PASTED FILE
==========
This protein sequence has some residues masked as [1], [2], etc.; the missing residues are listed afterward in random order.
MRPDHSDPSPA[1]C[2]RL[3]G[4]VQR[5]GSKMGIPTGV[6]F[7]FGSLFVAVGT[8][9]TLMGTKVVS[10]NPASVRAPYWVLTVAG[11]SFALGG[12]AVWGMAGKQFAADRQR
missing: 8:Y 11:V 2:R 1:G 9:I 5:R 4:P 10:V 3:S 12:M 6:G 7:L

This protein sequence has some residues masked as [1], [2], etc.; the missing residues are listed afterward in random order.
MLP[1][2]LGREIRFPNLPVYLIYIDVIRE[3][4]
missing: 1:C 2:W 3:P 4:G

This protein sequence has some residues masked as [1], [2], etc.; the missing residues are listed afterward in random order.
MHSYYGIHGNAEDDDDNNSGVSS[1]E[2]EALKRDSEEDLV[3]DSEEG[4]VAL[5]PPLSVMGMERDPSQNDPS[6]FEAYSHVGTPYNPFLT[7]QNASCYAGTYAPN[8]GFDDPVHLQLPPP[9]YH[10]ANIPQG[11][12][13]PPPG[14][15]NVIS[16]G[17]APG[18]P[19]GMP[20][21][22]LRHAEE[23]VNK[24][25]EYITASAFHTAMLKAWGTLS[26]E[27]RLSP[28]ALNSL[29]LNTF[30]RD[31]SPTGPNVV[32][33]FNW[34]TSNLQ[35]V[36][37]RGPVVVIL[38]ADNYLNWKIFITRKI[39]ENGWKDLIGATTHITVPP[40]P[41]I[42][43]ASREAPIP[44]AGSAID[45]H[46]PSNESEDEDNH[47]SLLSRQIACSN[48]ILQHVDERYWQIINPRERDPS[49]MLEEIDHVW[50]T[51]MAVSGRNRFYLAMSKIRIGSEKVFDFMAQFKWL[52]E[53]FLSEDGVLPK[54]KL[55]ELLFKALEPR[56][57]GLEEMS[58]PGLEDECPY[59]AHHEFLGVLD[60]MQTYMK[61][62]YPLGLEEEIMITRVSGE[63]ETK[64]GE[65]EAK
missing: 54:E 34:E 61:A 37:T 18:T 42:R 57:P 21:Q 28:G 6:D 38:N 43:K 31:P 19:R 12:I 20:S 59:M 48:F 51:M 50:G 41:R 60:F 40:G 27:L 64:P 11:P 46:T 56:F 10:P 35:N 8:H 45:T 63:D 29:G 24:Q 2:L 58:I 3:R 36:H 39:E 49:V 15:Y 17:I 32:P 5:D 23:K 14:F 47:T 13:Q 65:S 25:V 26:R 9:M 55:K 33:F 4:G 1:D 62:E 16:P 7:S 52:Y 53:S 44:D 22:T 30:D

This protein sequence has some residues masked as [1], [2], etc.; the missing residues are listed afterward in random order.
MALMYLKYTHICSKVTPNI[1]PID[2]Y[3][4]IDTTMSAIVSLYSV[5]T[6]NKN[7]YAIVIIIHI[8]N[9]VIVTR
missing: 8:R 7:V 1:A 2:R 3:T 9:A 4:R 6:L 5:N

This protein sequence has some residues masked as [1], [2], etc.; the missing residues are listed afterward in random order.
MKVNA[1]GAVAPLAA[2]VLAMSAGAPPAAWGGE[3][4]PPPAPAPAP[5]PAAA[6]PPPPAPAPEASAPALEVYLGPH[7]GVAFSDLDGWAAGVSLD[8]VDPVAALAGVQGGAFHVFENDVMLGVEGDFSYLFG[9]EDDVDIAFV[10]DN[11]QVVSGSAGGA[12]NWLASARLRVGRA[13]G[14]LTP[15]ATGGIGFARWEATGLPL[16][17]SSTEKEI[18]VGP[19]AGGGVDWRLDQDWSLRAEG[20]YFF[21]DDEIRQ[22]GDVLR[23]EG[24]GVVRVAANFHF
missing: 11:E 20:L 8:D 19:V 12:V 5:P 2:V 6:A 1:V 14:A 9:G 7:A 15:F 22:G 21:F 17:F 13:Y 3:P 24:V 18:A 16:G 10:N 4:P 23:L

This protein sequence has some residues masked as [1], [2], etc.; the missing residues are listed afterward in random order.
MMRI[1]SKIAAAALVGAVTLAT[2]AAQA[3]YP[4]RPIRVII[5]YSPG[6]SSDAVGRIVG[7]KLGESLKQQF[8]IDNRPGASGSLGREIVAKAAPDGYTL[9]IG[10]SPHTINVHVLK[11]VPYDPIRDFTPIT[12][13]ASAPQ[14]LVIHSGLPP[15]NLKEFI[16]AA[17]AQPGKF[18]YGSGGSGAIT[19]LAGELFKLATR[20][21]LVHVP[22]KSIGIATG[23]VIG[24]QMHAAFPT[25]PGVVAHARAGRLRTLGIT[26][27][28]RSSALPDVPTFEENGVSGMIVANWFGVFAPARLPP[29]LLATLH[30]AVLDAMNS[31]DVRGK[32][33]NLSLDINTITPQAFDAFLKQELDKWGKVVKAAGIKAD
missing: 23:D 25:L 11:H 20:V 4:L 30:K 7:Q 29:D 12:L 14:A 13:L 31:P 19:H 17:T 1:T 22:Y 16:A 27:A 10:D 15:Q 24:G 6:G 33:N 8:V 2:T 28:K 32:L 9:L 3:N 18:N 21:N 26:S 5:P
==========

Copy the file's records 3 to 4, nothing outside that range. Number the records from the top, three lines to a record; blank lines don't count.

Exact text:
This protein sequence has some residues masked as [1], [2], etc.; the missing residues are listed afterward in random order.
MHSYYGIHGNAEDDDDNNSGVSS[1]E[2]EALKRDSEEDLV[3]DSEEG[4]VAL[5]PPLSVMGMERDPSQNDPS[6]FEAYSHVGTPYNPFLT[7]QNASCYAGTYAPN[8]GFDDPVHLQLPPP[9]YH[10]ANIPQG[11][12][13]PPPG[14][15]NVIS[16]G[17]APG[18]P[19]GMP[20][21][22]LRHAEE[23]VNK[24][25]EYITASAFHTAMLKAWGTLS[26]E[27]RLSP[28]ALNSL[29]LNTF[30]RD[31]SPTGPNVV[32][33]FNW[34]TSNLQ[35]V[36][37]RGPVVVIL[38]ADNYLNWKIFITRKI[39]ENGWKDLIGATTHITVPP[40]P[41]I[42][43]ASREAPIP[44]AGSAID[45]H[46]PSNESEDEDNH[47]SLLSRQIACSN[48]ILQHVDERYWQIINPRERDPS[49]MLEEIDHVW[50]T[51]MAVSGRNRFYLAMSKIRIGSEKVFDFMAQFKWL[52]E[53]FLSEDGVLPK[54]KL[55]ELLFKALEPR[56][57]GLEEMS[58]PGLEDECPY[59]AHHEFLGVLD[60]MQTYMK[61][62]YPLGLEEEIMITRVSGE[63]ETK[64]GE[65]EAK
missing: 54:E 34:E 61:A 37:T 18:T 42:R 57:P 21:Q 28:G 6:D 38:N 43:K 31:P 19:R 12:I 20:S 59:M 48:F 51:M 50:G 41:R 60:F 40:G 27:L 64:P 11:P 46:T 56:F 10:P 35:N 8:H 45:T 63:D 29:G 24:Q 2:L 58:I 3:R 36:H 39:E 49:V 15:Y 17:I 32:P 5:D 23:K 14:F 47:T 13:Q 65:S 25:V 26:R 9:M 55:K 33:F 4:G 1:D 62:E 16:P 7:S 52:Y 53:S 44:D 22:T 30:D

This protein sequence has some residues masked as [1], [2], etc.; the missing residues are listed afterward in random order.
MALMYLKYTHICSKVTPNI[1]PID[2]Y[3][4]IDTTMSAIVSLYSV[5]T[6]NKN[7]YAIVIIIHI[8]N[9]VIVTR
missing: 8:R 7:V 1:A 2:R 3:T 9:A 4:R 6:L 5:N